In mid-August, Corona beer-maker Constellation   announced an additional $4 billion stake in Canadian cannabis company Canopy Growth, following up on a previous investment in October 2017.

The CBD is derived from the marijuana plant that some people believe provides therapeutic relief. It does not include THC, which is what gives cannabis-users a “high.”

Research contact: @LaurenSHirsch

On the bubble: PepsiCo to acquire SodaStream in $3.2B transaction

August 21, 2018

PepsiCo and SodaStream International formally announced on August 20 that they have entered into an agreement under which PepsiCo has agreed to acquire all outstanding shares of SodaStream for $144.00 per share in cash, which represents a 32% premium to the 30-day volume weighted average price. The transaction has been valued at $3.2 billion.

The companies said that the deal would enable them to combine PepsiCo’s strong distribution capabilities, global reach, R&D, design and marketing expertise with SodaStream’s differentiated and unique product range—thereby, positioning SodaStream “for further expansion and breakthrough innovation.”

Founded in 1991 in Israel, SodaStream claims to be is “ the number-one sparkling water brand in volume in the world and the leading manufacturer and distributor of sparkling water makers; saying, “We enable consumers to easily transform ordinary tap water into sparkling water and flavored sparkling water in seconds. By making ordinary water fun and exciting to drink, SodaStream helps consumers drink more water.”

The transaction is another step in PepsiCo’s Performance with Purpose journey, the beverage and snack food company said—promoting health and wellness through environmentally friendly, cost-effective and fun-to-use beverage solutions.

“PepsiCo and SodaStream are an inspired match,” said PepsiCo Chairman and CEO Indra Nooyi. “[CEO] Daniel [Birnbaum] and his leadership team have built an extraordinary company that is offering consumers the ability to make great-tasting beverages while reducing the amount of waste generated. That focus is well-aligned with Performance with Purpose, our philosophy of making more nutritious products while limiting our environmental footprint. Together, we can advance our shared vision of a healthier, more-sustainable planet.”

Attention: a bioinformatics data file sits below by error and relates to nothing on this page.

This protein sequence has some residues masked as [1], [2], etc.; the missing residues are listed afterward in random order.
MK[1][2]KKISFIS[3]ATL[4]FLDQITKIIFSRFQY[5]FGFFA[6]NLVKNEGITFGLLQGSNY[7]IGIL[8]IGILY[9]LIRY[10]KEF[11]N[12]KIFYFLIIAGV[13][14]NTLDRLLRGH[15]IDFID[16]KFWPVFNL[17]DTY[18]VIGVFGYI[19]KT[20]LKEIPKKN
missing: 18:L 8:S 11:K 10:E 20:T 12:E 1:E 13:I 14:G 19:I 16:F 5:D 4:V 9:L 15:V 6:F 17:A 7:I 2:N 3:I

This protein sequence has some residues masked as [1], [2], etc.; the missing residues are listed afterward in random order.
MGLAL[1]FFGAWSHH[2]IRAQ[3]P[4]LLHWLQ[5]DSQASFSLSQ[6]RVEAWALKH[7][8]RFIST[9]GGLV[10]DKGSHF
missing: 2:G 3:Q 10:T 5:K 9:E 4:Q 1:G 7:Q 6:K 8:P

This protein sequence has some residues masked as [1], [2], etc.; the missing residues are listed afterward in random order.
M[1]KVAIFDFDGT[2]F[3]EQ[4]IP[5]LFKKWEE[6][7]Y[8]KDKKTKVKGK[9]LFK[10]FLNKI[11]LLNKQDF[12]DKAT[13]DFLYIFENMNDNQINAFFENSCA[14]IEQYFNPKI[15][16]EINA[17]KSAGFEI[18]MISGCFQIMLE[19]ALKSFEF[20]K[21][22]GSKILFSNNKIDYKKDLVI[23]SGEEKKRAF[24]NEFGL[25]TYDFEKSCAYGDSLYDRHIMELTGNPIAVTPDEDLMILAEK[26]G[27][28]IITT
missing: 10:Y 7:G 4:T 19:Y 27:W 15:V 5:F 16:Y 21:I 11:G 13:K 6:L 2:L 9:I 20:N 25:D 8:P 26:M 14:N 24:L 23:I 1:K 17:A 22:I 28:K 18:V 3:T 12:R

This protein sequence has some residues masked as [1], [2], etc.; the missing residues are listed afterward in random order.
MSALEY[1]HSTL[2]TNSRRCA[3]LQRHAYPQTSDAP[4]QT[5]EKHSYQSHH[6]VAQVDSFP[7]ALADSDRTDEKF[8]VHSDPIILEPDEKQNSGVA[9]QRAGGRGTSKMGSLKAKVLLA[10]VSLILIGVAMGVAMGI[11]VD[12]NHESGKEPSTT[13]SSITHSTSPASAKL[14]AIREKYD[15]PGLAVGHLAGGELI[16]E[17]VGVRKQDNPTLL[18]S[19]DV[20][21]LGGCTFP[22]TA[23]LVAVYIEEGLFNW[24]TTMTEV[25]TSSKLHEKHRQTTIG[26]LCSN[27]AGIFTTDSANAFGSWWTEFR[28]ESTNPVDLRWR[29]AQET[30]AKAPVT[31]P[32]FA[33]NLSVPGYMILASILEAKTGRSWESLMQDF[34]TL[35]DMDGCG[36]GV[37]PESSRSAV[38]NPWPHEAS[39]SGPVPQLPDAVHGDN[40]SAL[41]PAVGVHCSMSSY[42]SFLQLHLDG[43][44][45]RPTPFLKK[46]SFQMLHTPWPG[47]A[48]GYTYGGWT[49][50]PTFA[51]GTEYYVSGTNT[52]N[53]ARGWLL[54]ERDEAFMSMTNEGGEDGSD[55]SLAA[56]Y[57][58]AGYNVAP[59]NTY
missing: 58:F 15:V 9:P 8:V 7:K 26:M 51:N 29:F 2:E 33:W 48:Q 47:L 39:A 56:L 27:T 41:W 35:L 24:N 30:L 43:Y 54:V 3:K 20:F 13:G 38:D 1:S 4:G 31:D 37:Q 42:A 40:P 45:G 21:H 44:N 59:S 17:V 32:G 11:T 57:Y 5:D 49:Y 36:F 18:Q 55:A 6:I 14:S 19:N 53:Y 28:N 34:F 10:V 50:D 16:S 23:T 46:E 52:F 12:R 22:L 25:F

For his part, Birnbaum commented, “Today marks an important milestone in the SodaStream journey. It is validation of our mission to bring healthy, convenient and environmentally friendly beverage solutions to consumers around the world. We are honored to be chosen as PepsiCo’s beachhead for at home preparation to empower consumers around the world with additional choices. I am excited our team will have access to PepsiCo’s vast capabilities and resources to take us to the next level. This is great news for our consumers, employees and retail partners worldwide.”

“SodaStream is highly complementary and incremental to our business, adding to our growing water portfolio, while catalyzing our ability to offer personalized in-home beverage solutions around the world,” said Ramon Laguarta, CEO-Elect and President, PepsiCo.  “From breakthrough innovations like Drinkfinity to beverage dispensing technologies like Spire for foodservice and Aquafina water stations for workplaces and colleges, PepsiCo is finding new ways to reach consumers beyond the bottle, and today’s announcement is fully in line with that strategy.”

According to their joint statement, the acquisition has been approved unanimously by the boards of directors of both companies. The transaction is subject to a SodaStream shareholder vote, certain regulatory approval,  and other customary conditions, and closing is expected by January 2019.

A Forbes analysis of the carbonation maker found, “SodaStream had said some time back that the global market for at-home beverage systems has the potential to grow to $260 billion, while the market in the U.S. could generate a cumulative $40 billion. “Of course,” the business news outlet said, “this estimate used the aggressive assumption that these systems will penetrate about 87% of the domestic households, which seems improbable.”

According to small business and marketing advisor Brandon Gaille, the average American consumes 44 gallons of soda every year—a 20% overall decline from peak rates in the 1990s. Sales of sparkling water jumped 8.6% between 2009 and 2011 while soda sales slumped.

Research contact: @Trefis